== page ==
Black Swan had its world premiere as the opening film at the 67th Venice International Film Festival on September 1, 2010. It is the third consecutive film directed by Aronofsky to premiere at the prestigious festival, the other two were The Fountain and Mickey Rourke’s brilliant comeback movie The Wrestler. After receiving a limited release on December 3, 2010, the film was released for nationwide distribution this past Friday, December 17, 2010. At its premiere the film moved audience members to give it a rousing standing ovation. It garnered a nomination for the Golden Lion, the highest prize given to a film at the festival. It lost out to the Sofia Coppola directed movie, Somewhere, and actress Mila Kunis (That‘70s Show) deservedly received the Marcello Mastroianni Award given to the best young actor or actress for her role as Lily, in the Black Swan. Her character was the catalyst which pushes Portman’s Nina to aspire to new depths of achieving perfection.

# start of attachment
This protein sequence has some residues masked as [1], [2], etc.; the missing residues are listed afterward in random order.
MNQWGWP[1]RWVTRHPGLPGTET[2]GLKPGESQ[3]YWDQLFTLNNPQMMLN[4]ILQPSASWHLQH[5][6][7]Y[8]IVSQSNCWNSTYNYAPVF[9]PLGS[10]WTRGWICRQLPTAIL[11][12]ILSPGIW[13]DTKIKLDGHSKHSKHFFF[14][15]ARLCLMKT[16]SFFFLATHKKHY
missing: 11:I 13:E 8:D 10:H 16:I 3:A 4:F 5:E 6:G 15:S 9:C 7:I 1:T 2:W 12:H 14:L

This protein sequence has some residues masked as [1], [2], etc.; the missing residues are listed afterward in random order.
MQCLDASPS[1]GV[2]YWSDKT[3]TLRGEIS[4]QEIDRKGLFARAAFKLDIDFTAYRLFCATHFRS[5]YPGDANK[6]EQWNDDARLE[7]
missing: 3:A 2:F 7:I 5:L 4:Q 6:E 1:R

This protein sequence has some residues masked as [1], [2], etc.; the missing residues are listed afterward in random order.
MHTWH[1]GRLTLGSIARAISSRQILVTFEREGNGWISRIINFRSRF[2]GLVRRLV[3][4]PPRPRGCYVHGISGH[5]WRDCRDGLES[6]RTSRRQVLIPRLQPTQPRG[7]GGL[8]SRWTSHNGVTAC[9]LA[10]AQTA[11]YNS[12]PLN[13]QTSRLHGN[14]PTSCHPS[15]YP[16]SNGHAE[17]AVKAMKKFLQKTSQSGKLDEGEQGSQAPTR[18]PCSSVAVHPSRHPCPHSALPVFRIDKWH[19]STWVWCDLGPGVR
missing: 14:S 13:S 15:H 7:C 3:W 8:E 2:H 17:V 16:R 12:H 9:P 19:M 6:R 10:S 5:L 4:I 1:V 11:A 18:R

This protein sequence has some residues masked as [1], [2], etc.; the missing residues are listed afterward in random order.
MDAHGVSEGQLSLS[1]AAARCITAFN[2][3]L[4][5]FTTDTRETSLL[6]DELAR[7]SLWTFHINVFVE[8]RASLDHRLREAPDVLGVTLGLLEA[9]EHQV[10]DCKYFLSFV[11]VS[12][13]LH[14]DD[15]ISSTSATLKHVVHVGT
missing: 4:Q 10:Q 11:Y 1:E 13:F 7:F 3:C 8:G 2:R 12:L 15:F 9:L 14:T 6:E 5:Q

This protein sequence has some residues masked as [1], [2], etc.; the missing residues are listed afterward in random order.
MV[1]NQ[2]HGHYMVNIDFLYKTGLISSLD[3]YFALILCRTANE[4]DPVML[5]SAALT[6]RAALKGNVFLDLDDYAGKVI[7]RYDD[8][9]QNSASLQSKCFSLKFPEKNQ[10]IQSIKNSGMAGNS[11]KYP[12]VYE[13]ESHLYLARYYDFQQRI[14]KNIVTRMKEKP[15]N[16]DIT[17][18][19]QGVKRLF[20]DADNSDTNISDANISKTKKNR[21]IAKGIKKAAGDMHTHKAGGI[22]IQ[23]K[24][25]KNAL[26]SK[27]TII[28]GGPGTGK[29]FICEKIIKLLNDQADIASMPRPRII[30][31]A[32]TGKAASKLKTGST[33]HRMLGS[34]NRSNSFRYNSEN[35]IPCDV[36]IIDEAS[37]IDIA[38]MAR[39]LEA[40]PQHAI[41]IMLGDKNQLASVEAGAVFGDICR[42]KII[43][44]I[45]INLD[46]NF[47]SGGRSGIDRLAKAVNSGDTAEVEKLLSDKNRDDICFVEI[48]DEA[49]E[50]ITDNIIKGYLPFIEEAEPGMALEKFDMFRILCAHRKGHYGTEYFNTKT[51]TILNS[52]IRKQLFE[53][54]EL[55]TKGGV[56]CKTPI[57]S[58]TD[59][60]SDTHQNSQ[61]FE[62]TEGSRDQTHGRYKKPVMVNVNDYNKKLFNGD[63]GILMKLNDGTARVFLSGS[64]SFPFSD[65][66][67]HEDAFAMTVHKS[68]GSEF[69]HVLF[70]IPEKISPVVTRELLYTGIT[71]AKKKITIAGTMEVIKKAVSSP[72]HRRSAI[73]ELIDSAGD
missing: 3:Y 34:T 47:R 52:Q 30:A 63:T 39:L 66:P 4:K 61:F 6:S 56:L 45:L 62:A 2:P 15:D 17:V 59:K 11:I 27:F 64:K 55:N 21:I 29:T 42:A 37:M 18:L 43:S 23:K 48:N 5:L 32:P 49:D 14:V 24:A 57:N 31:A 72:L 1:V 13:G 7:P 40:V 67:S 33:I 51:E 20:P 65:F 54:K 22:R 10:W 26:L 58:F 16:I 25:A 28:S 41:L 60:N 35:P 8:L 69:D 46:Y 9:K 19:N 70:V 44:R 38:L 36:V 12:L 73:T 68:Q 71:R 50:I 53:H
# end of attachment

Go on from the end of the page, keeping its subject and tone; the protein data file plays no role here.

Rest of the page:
Based on a story by Andres Heinz, who also wrote the screenplay along with Mark Heyman and John McLaughlin, the fluid camera work by cinematographer, Matthew Libatique, as well as the elegant score by English composer Clint Mansell (Requiem for a Dream), the fifth consecutive time he has collaborated with Aronofsky, this psychological thriller is not to be missed. At its core it is a case study which examines a person who is spiraling downward mentally, but at the same time the individual’s obsession is desperately pushing her to try and reach for the zenith level of perfection. Although it has received a tremendous amount of critical praise, the film does have its detractors who consider it to be familiar territory done in a ‘by the book’ formulaic way, this blogger whole heartedly disagrees.